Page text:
Saturday, May 25News That Matters

Pinanga Subterranea: New Rare Palm Species Found to Flower Underground

Researchers at the Royal Botanic Gardens (RGB), Kew, and their partners discovered a new palm species, which flowers and fruits almost entirely underground. According to the report published in PALMS on Monday, given the new-to-science species’ unique characteristics, it is called Pinanga subterranea, which means ‘underground’ in Latin.

What was the location of the plant?

It is native to Borneo in Southeast Asia, where it is well known to locals. Some of them consume the bright red fruit, which is said to be sweet and juicy.

Pinanga-subterranea
Pinanga subterranea

Scientists have found approximately 300 different palm species on the island, but Pinanga subterranea has been overlooked for years. Locals refer to the plant in three Bornean languages: Pinang Tanah, Pinang Pipit, Muring Pelandok, and Tudong Pelandok.

The researchers found this plant across the primary rainforests of western Borneo and the borders from Malaysia’s Sarawak to Indonesia’s Kalimantan.

Collaboration is necessary

Scientists have overlooked the plant for years because it hid in plain sight.

We would likely have passed this exciting new species by if not for our Malaysian colleague Dr. Paul Chai’s tip, said Dr. Benedikt Kuhnhäuser, a future leader fellow at RGB, Kew, who was also part of the research team.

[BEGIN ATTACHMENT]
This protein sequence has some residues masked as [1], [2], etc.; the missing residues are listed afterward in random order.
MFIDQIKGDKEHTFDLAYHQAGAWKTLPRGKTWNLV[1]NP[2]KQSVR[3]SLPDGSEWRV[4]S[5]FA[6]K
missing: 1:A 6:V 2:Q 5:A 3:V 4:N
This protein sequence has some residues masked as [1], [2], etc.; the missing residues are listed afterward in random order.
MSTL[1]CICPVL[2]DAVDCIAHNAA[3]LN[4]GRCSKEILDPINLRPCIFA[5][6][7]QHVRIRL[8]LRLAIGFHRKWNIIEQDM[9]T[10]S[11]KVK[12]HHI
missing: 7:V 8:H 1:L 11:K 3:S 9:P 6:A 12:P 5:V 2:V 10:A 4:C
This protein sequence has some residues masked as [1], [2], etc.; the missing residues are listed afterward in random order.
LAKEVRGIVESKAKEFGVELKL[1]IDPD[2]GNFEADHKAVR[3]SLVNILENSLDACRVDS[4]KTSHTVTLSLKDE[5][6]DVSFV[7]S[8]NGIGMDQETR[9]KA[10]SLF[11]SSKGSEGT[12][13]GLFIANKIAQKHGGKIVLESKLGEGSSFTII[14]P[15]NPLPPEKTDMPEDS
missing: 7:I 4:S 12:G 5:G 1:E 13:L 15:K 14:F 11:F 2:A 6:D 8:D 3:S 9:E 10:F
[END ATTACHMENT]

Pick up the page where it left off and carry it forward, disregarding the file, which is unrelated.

Instead, we have described the first instance of underground flowering in the palm family, a once-in-a-lifetime discovery.

How does the plant differ from other plants?

Most flowering plants develop their flowers and fruits above ground for pollination and seed dispersal, but a small subset of plants have evolved to do so underground.

Therefore, Pinanga subterranean joins not only the more than 2,500 species of palm (that the scientists know about so far) but also at least 171 species across 89 genera and 33 plant families, which are known to flower and fruit underground through the processes of geology and geocarpy, respectively.

As a result, Pinanga subterranean has both geocarpy and geology, which has baffled researchers since the Pinanga genus is typically pollinated by insects and cannot move around as quickly underground.

According to the international team of scientists, the plant set many seeds and fruit, indicating a successful pollination mechanism.

“I have studied palms for 30 years and am amazed at how they continue to amaze me,” said Dr. William Baker, senior research leader at RBG Kew.

What is pollinating the palm? How does the pollinator find the flowers underground? How did this phenomenon evolve, and what will palms surprise us next?” he asked.

The discovery is not the first.

Agusti Randi, an Indonesian researcher from the National University of Singapore and lead author of the study, encountered a few specimens of the palm in 2017 as well, even though a recent team of international scientists collected specimens and determined that it is a new species to science.

Randi’s study found that at least one of the samples collected appeared to have been dug up or eaten by wild pigs.

“When I first saw the dwarf palm in 2017 in a forest in West Kalimantan, wild boars were digging in the soil around a Pinanga subterranea population, and I found several ripe fruits lying on the ground with a striking, bright red color,” said the lead author.

Furthermore, Randi described how wild boars dug up the stems of the palm to dig up the underground fruit. Their feces were also strewn around in puddles containing seeds.

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